1. Standing water: It is not only unsanitary but can be dangerous too. Electricians, for instance, will refuse to work around moisture for safety reasons. So deal with standing water ASAP. That usually means calling a plumber and a foundation company to investigate the cause. Maybe you have broken or blocked plumbing under your house. If the moisture on surfaces does not look like a plumbing leak, the foundation expert may suggest additional ventilation or other remediation.
  2. Safety: Clear out anything that might obstruct the work area: rocks, stored boxes, old tools – whatever might be down there.
  3. Wiring: I can’t stress this enough. Electrical problems are not just an inconvenience; they can also cause a fire. Double-check that your electrical wiring isn’t damaged or compromised. This includes wires feeding power into your home. Those damaged wires may need immediate repair.
  4. Other issues: When you go under your house, really pay attention. Take pictures. Then, discuss any questionable spots with your foundation professional. Pinpointing problem areas, like recurring leaks or damaged insulation, can really help direct their inspection.

Health Considerations

This is often overlooked in the building and design phase. Architects, HVAC professionals, and plumbers can easily install piping and ducting in an open crawlspace without hassle. The Environmental Protection Agency (EPA) has identified a real problem – most people are spending an increasingly large percentage of time indoors. Protecting this interior living space from hidden dangers such as those found under a house is essential.

Your crawl space’s influence on indoor air quality goes beyond just impacting your lungs. The EPA tells us that allergic reactions include but are not limited to sneezing, itchy and runny nose, red, itchy eyes, and even skin rashes. While the EPA doesn’t have specific standards for regulating most common contaminants, including those found in a crawl space, that doesn’t mean they aren’t problematic.

What are some of the long-term effects?

Those allergy symptoms could just be the beginning. If mold and contaminants persist long enough, some individuals become increasingly sensitive to their effects. Symptoms become progressively more pronounced. Some effects don’t manifest for months or even years after prolonged exposure to damp and polluted crawl spaces. Chronic respiratory illness, chronic fatigue, and even persistent skin issues have all been linked to crawl space toxins. The worst-case scenario is chronic lung illnesses.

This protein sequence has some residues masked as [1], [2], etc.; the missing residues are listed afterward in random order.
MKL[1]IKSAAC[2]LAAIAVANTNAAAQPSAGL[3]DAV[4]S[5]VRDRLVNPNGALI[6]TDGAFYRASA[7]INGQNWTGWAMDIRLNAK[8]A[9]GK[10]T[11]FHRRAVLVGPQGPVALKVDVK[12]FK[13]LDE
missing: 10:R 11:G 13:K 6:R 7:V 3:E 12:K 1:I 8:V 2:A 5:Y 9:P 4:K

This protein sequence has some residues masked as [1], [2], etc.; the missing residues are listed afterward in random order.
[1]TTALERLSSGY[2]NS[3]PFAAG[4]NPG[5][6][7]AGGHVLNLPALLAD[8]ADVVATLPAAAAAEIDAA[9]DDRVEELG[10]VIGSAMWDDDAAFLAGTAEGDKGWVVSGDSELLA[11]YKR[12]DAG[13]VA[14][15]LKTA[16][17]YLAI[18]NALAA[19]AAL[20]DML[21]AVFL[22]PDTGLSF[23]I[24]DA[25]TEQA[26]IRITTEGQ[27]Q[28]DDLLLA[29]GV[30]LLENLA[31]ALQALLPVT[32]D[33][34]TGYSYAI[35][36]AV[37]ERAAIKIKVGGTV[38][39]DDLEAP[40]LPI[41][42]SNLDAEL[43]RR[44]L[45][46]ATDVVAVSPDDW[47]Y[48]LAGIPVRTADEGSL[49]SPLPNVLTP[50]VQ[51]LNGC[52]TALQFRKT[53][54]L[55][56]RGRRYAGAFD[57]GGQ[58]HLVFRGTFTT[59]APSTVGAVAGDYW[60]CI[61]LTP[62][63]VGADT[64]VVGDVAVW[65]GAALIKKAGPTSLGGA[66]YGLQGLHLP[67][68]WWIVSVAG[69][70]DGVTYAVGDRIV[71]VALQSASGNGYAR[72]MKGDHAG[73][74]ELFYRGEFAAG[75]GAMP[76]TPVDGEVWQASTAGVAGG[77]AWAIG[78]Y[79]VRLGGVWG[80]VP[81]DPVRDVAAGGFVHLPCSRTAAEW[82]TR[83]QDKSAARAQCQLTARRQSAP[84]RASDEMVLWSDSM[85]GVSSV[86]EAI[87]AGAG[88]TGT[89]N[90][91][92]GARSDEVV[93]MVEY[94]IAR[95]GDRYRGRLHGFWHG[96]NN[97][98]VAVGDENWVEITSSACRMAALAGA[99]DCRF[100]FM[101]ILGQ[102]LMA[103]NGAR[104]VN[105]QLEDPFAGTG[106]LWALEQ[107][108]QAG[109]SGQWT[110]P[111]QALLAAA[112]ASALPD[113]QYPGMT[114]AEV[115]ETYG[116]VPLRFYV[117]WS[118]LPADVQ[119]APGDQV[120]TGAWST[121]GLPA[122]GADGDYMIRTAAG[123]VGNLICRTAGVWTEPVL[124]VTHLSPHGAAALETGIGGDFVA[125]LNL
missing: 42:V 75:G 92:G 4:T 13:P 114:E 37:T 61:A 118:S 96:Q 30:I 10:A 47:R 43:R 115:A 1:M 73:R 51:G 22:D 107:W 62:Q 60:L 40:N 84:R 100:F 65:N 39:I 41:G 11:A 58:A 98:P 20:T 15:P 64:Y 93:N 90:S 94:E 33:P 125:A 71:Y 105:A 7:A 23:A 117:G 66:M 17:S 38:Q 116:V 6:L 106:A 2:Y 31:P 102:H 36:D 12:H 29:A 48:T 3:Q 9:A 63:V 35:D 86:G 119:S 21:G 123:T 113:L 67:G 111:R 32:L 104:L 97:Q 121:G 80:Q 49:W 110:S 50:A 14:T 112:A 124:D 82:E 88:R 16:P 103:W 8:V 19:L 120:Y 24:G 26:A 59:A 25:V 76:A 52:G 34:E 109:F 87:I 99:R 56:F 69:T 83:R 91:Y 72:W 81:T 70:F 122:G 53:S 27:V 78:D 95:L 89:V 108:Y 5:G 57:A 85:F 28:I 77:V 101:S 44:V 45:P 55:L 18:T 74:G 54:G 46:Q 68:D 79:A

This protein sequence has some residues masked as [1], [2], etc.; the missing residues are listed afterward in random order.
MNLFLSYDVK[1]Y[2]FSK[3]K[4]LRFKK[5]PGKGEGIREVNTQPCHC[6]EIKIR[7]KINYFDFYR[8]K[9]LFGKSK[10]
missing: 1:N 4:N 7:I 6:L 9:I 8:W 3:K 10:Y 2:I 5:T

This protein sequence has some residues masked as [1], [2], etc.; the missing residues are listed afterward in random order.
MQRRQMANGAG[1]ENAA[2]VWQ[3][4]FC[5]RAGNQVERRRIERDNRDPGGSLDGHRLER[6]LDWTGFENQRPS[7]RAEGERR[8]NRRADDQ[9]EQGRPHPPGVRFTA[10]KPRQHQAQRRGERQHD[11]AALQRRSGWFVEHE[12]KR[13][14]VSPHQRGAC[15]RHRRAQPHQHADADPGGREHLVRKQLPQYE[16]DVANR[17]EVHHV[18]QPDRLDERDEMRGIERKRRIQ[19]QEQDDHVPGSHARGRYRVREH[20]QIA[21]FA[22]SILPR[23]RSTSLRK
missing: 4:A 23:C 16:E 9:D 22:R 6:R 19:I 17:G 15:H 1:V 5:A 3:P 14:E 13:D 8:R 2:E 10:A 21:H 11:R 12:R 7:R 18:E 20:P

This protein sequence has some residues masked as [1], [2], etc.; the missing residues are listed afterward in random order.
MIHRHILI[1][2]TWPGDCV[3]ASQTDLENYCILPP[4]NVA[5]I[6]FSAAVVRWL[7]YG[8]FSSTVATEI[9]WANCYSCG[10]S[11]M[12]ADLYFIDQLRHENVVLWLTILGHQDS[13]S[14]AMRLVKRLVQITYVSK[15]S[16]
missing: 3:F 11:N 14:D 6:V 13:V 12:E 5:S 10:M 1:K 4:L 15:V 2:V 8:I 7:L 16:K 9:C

Preventative Measures

Your crawlspace checks out okay? Or are you just buying a new home that already has one encapsulated? Don’t just assume things are great. It’s about what you do to address crawl space influence on indoor air quality going forward because a lot can change even from season to season. Keep these practical steps in mind:

  1. Regular Inspections: An ounce of prevention goes a long way. Go under the house. Check for signs of water intrusion or animal activity at least twice a year. Be especially watchful during the wet or humid months of the year. If your crawl space already has an installed dehumidifier, pay attention to it. Empty any collection tanks or replace drain tubes as needed.
  2. Insulation: Look closely. Deteriorating insulation should be replaced immediately before it starts contributing to mold and moisture problems. Pay close attention to pipe insulation. A little tear or rip in pipe insulation could quickly trigger mold issues because condensation collects readily around cold water pipes. Insulation is also key for keeping heat bills down. Replacing worn or missing insulation on HVAC ducts and hot water lines can really make a difference in keeping energy costs down.
  3. Keep things clean: Treat your crawl space as if it were an extension of your living space. Regular sweeping to remove dust, cobwebs, or stray leaves can limit problems down the road.
  4. Pest control: You should never ignore even minor signs of pest activity because even a few mouse droppings can spread Hantavirus. The EPA gives an even deeper look into how mold exposure can affect you.
  5. Moisture Mitigation: Pay close attention to signs of dampness. Mold starts to grow within 48 hours of excess moisture.

Maintaining a Crawl Space

Here’s a tip: consider making a list or checklist. Attach it to a clip board and store it in the crawl space so you can quickly reference the items you should pay close attention to during your twice yearly visits. You could organize it like a table:

Issue Prevention Steps
Leaks and water intrusion Visually check plumbing pipes and water lines for evidence of moisture and dripping. Look closely for signs of leaks on walls and insulation. Ensure gutters and downspouts divert rainwater away from the home’s foundation.
Mold Growth Remove existing mold with an appropriate cleaning solution and check the dehumidifier for correct operation.
Pest Activity Look closely for droppings and signs of nesting activity, paying special attention to stored boxes or loose insulation. Seal any gaps or holes in the foundation to prevent pest entry.
Insulation Issues Replace missing or deteriorated insulation, particularly pipe insulation.
HVAC Concerns Check the HVAC air filter regularly and replace it as needed to maximize air flow efficiency.


Conclusion

Understanding the invisible threats your home could hold will go a long way toward protecting yourself and your loved ones. Taking practical, common-sense steps now could protect your health for years to come. You owe it to yourself to address the crawl space’s influence on indoor air quality. Do not underestimate its potential effect.